Updated: Feb 21, 2019
It was a beautiful day as is the norm around these parts of the glorious South. The sun had barely started to spread its warmth slowly on the streets of St. Augustine, my first destination in the Sunshine State. I spent the previous night at a small campground sleeping in my tent with no rain fly attached so that I could feel the first morning rays. The night was perfect for it too, warm and quiet, the air fresh, the stars bright. As soon as that blue horizon of the Atlantic appeared in the distance my heart became filled with joy, realizing that I have finally made it to the southern most State of phase one of The Pegasus Project. The contentment was hard to conceal. I ditched the helmet, for the Floridian law allows riders to do so, and I excitedly continued straight down along the coast - I simply could not resist the feeling of the warm ocean breeze in my hair - a true cliche, clearly, but one not to be missed nonetheless.
Riding along the Atlantic on a perfect Floridian morning was such a profound experience. Through the salty breeze I headed south toward the iconic Daytona Beach - Mecca and Medina for men like myself. My plan was to ride the stretch of beach where cars are permitted, and take a dip in the Atlantic for the first time since my last visit during spring break in 2006, where I caught a glimpse of Daytona Bike Week, an iconic event for motorcyclists of all types and one not to be missed!
I remember gawking at the incredible machines that littered the streets in hundreds of thousands, like an army of ants when their burrow is disturbed. It amazed me to see license plates from so far away and I remember clearly telling myself that one day I too will make the long trip down to Daytona on two wheels. That day has arrived and now I was about to enter the city when suddenly a thick fog covered everything in sight. It was still early in the morning and the warm days had just recently started to arrive regularly, so this fog was the result of those two factors which is apparently a new phenomenon even to the locals. I took advantage and had breakfast at the city park right before the entrance to the beach. I prepared oatmeal with powdered milk, a new practice I picked up from my CS host Chris from Atlanta that proves to be a great option for bikers living on the road.
As I was cleaning up the fog started to lift, as if it felt my eagerness to ride the sands and swim the waters of Daytona Beach. I deflated the tires a bit for better traction in the sand and packed the bike with everything except the jeans on me. Maneuvering on sand in such a top heavy machine is mostly luck with a little bit of skill and some muscle. The key to riding in deep sand is to lay the weight off of the front and when in doubt of one's ability to keep[ the bike upright, simply lean as far back as possible and gun it!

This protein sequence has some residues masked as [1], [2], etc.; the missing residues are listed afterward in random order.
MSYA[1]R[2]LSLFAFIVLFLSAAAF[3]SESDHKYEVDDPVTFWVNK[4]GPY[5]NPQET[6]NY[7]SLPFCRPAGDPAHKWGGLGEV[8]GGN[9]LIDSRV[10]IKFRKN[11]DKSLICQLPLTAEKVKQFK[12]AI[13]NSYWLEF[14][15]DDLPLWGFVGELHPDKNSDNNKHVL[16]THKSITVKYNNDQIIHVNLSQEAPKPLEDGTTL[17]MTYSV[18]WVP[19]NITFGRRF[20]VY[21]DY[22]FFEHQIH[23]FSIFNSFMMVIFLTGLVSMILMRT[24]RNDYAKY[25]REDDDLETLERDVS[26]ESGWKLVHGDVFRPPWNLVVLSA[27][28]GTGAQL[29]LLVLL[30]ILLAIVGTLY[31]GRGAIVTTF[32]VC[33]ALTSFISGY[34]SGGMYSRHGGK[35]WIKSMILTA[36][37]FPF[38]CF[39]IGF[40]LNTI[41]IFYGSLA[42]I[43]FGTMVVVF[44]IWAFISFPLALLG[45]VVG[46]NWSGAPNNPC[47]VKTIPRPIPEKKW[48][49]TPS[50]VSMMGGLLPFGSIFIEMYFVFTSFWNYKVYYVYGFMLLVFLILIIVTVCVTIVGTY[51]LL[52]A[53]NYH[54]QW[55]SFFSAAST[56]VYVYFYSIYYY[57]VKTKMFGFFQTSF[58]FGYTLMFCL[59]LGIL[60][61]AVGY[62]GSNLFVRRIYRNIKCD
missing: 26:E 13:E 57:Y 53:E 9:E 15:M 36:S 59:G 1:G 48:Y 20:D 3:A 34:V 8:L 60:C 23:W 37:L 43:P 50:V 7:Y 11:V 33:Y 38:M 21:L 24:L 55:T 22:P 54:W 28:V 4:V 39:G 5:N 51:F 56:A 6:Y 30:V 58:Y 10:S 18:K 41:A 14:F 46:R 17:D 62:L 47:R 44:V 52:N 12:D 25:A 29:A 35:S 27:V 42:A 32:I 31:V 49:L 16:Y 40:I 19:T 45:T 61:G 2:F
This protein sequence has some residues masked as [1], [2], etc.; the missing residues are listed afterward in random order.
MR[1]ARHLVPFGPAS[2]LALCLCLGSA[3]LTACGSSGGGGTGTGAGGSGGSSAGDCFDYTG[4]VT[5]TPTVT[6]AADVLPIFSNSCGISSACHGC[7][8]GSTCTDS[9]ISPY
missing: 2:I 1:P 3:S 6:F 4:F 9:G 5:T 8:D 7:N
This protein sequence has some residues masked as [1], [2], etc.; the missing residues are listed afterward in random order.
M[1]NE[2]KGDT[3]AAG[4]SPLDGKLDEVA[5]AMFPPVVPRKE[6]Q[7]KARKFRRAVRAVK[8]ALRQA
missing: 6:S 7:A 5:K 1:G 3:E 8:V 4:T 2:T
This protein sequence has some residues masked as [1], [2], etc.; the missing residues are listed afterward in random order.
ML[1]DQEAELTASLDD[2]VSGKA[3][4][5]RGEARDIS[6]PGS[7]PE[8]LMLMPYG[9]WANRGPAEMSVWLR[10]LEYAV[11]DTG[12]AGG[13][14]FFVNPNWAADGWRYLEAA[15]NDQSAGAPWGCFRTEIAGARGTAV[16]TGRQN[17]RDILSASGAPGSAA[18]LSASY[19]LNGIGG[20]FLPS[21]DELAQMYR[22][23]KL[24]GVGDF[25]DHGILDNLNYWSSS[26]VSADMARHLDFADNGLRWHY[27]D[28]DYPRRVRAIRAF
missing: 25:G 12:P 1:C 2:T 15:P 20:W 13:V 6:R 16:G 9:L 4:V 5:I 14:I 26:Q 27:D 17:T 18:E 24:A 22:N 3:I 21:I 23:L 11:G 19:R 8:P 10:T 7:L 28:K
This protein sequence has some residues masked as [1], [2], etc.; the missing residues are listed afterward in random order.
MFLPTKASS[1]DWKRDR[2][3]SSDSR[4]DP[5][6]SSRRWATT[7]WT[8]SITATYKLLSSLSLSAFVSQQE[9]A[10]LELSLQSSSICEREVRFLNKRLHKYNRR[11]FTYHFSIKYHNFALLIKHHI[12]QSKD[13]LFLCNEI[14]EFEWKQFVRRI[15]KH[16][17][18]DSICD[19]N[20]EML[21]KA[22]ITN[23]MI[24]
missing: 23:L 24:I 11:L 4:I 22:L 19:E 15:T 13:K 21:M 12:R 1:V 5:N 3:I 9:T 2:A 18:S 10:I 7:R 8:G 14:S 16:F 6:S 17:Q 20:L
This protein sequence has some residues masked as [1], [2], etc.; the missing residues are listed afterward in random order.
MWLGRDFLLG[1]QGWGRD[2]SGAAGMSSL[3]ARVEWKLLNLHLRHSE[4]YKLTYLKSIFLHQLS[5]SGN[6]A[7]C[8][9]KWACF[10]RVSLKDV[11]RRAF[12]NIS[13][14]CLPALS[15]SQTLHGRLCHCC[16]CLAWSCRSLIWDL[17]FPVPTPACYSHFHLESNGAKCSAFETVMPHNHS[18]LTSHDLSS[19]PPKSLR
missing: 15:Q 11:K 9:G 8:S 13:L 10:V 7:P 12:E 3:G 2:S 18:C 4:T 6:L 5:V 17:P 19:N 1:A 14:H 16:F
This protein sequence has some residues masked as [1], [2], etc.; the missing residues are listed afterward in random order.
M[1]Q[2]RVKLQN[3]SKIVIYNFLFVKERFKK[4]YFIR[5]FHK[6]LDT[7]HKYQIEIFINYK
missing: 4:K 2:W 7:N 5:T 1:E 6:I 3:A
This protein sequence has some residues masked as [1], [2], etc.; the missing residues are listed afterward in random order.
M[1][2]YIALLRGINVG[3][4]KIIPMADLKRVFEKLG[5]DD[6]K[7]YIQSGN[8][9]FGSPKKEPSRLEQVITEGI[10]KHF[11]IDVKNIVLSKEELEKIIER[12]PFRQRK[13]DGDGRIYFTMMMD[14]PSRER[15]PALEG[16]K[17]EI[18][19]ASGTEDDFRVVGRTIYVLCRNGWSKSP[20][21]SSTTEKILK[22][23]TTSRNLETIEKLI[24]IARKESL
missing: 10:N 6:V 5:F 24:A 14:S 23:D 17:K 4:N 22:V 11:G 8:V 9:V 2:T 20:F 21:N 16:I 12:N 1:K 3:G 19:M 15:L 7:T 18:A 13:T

I managed to keep the bike up for 10 miles before fatigue and the hot sun made me realize it was time to take a dip. Nothing feels as good as the salty ocean on a hot summer day. Like a lunatic I dove into that water and jumped and kicked until my heart couldn’t beat any faster. The beach was mostly empty with very few older folks scattered, sunbathing, while some still smoked their morning cigarette and sipped their coffee having apparently gotten up early to witness the sun rise on their hotel room balconies. Needless to keep repeating it, a fully loaded bike like mine attracts attention. There was Doug, an "obvious" Harley guy who after seeing me struggle to find solid ground to park the bike on immediately left his new wife alone on the beach, climbed up to his condo and returned with a wide plastic piece that goes underneath my kickstand produced just for that reason. What a lovely way to be welcomed to the state, I though to my self.
Another fellow emptying his van with inflatables and other absolutely crucial beach gear couldn’t contain his excitement at the idea of touring in such a way, even sneaking a candid and now familiar “Man, I wish I could do the same” photo, careful that his severely pregnant wife doesn’t hear the snap of the shutter. We smiled in quiet covert understanding and I let him enjoy the moment, enjoy the adventures his mind was clearly producing at the sight of my handsome Pegasus. After all, that is what this whole endeavor was about - to provoke others to dream, to live, to ride!
And then I met Mike, another obvious Harley guy with a heavy mustache. After seeing his pink license plate frame for breast cancer awareness I approached and told Mike how I am in the process of talking with the American Cancer Society and organizing that our funds be directed towards their cancer research and how surely one day we will find a cure. ”It’s too late for me” he said fighting back the tears, “my girl is already gone; now I am just aother old drunk!”
"Fly on Pegasus", I thought to my self after the man's somber words; "fly on, for you have an important mission to accomplish".